Cobalt gets cheaper as China’s buyers hit by battery slump
Cobalt prices are crashing back to Earth as sellers offer increasingly steep concessions to Chinese buyers who have turned cold on the battery metal as demand slumps in electric vehicles and smartphones.
The benchmark price for cobalt in Europe has slid more than 13% since a peak in May, and an even sharper decline in Chinese prices signals the sell-off could have further to run. Buyers in the country are racing to renegotiate supply deals in order to stem heavy losses arising from an unusual disconnect between domestic and international prices, according to cobalt traders and buyers.
It’s a rapid reversal from conditions just a few months ago, when booming demand in China’s electric-vehicle sector sent cobalt rocketing along with other battery metals – notably lithium. China’s wave of strict pandemic curbs have since stifled cobalt’s main markets, with President Xi Jinping’s steadfast pursuit of zero-Covid ravaging manufacturing and consumer activity. The country accounts for about 70% of global cobalt demand.
“What we’re seeing is buyers and sellers working together to make revisions to the pricing terms,” Ying Lu, analyst at Wood Mackenzie Ltd., said by phone from London. “There is still pressure on refiners, but it has eased compared to a few weeks ago.”
Lockdown-hit Shanghai registered zero car sales in April, reflecting the kind of ructions throughout the EV supply chain that have left China’s cobalt refiners exposed to losses on expensive imported raw materials. Buyers have walked away from similarly onerous supply deals in the past, and this time miners are granting significant concessions on prices to keep cobalt flowing into the all-important Chinese market, according to traders and buyers who asked not to be identified discussing a private matter.
“Suppliers have probably learnt from past experience that playing hardball can eventually backfire,” Andries Gerbens, a cobalt trader at Darton Commodities Ltd., said by phone. “Everyone is looking for long-term relationships and therefore in circumstances like this it’s better to talk things through and come to a compromise.”
There are already tentative signs of a demand recovery. China’s EV sales rose more than expected in May, and top carmaker BYD showed almost no impact from the lockdowns and supply snarls. But electric vehicles still account for less than a third of global cobalt demand, according to trader Darton Commodities.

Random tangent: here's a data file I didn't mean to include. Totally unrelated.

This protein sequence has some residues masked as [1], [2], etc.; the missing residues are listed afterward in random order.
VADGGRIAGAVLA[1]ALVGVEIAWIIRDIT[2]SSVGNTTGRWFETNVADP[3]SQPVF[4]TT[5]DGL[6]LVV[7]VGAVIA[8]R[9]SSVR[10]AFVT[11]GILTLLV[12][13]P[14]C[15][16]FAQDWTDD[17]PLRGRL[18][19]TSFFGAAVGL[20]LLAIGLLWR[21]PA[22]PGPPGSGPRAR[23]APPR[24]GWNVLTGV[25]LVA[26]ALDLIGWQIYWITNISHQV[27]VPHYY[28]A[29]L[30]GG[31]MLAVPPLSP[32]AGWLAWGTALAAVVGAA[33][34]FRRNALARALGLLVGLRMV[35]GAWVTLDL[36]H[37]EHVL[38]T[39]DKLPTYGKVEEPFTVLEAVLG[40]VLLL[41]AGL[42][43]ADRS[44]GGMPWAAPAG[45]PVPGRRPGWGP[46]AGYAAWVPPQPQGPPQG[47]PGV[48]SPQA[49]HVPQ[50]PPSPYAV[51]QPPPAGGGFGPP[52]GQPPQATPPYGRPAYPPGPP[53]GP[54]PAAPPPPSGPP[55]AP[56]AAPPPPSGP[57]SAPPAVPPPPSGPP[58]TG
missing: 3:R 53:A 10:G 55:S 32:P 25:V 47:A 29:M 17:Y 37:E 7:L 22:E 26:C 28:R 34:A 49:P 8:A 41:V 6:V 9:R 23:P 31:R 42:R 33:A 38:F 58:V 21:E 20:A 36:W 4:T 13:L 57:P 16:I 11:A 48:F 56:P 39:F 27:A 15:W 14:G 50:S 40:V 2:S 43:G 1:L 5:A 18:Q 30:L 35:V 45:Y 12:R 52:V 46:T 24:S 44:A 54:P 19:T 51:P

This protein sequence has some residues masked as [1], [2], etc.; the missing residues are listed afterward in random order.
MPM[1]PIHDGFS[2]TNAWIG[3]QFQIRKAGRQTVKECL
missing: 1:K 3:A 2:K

“Demand from EV batteries and traditional usage such as in the aeroplane industry is expected to pick up in the next six months alongside subsidies support for EV while travel restrictions ease,” Susan Zou, senior analyst at Rystad Energy, said by phone from Shanghai. “But demand from consumer electronics remains uncertain.”
The global benchmark cobalt price, published by researcher Fastmarkets, dropped Tuesday to a mid-point of $34.4 a pound, its lowest since January. The price peaked in May, when cobalt chemicals destined for batteries were already plummeting in value in China. Cobalt sulphate has shed 37% since March.
Beyond strained negotiations between miners and refiners, dismay over the yawning gap between domestic and international markets could have lasting impacts on the way that cobalt is priced.
Chinese buyers are increasingly wary of a global price that’s based on refined cobalt metal, which represents an increasingly small sliver of global production. The major growing market is battery chemicals, with very different consumers and distinct dynamics.
The recent stand-off is effectively an effort by China’s buyers to re-align the European price with conditions in their battery market. That “correction” will continue in the short term, especially since markets are typically quieter over summer months, Wood Mackenzie’s Ying Lu said. BM
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